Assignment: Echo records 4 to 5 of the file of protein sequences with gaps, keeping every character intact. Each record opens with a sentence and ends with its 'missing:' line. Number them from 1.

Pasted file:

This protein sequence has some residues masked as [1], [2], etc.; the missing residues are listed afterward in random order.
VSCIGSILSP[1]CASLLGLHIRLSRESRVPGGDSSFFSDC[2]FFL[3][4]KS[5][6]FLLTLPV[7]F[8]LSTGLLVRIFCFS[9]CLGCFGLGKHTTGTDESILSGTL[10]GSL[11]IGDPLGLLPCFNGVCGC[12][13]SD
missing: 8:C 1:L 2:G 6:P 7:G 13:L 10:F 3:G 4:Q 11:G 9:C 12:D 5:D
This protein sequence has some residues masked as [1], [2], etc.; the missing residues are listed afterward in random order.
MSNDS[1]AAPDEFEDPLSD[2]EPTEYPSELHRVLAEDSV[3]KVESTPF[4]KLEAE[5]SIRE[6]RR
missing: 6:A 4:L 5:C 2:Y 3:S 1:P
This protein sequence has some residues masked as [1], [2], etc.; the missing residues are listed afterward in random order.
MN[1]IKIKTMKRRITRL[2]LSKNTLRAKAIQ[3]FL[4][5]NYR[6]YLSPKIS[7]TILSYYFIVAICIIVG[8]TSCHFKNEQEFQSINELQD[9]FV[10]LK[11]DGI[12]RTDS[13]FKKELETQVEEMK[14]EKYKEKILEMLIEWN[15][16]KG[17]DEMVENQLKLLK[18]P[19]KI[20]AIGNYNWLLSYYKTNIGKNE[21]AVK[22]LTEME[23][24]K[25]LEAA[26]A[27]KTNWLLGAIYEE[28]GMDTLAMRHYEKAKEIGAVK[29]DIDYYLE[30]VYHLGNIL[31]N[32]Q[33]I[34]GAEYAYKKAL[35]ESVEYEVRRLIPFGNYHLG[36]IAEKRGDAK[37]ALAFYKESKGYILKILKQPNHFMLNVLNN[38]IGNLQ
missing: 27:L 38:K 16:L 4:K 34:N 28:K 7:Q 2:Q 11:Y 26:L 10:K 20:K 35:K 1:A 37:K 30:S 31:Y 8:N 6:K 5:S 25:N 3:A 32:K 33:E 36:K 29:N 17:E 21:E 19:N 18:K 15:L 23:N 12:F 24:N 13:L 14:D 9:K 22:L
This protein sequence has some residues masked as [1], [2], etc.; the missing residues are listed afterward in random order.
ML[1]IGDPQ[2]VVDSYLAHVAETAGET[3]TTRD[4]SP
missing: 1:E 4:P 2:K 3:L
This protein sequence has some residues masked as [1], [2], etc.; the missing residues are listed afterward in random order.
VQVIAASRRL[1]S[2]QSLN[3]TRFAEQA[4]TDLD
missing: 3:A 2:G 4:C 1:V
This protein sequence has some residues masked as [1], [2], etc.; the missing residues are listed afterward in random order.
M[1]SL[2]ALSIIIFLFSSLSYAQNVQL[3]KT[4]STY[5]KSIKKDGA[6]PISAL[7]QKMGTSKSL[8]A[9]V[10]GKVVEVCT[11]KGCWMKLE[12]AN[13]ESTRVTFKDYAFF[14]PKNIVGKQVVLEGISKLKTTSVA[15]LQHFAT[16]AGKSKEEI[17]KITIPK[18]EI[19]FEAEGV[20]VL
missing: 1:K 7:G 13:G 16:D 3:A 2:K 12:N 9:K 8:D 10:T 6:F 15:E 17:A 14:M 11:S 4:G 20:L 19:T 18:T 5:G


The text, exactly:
This protein sequence has some residues masked as [1], [2], etc.; the missing residues are listed afterward in random order.
ML[1]IGDPQ[2]VVDSYLAHVAETAGET[3]TTRD[4]SP
missing: 1:E 4:P 2:K 3:L
This protein sequence has some residues masked as [1], [2], etc.; the missing residues are listed afterward in random order.
VQVIAASRRL[1]S[2]QSLN[3]TRFAEQA[4]TDLD
missing: 3:A 2:G 4:C 1:V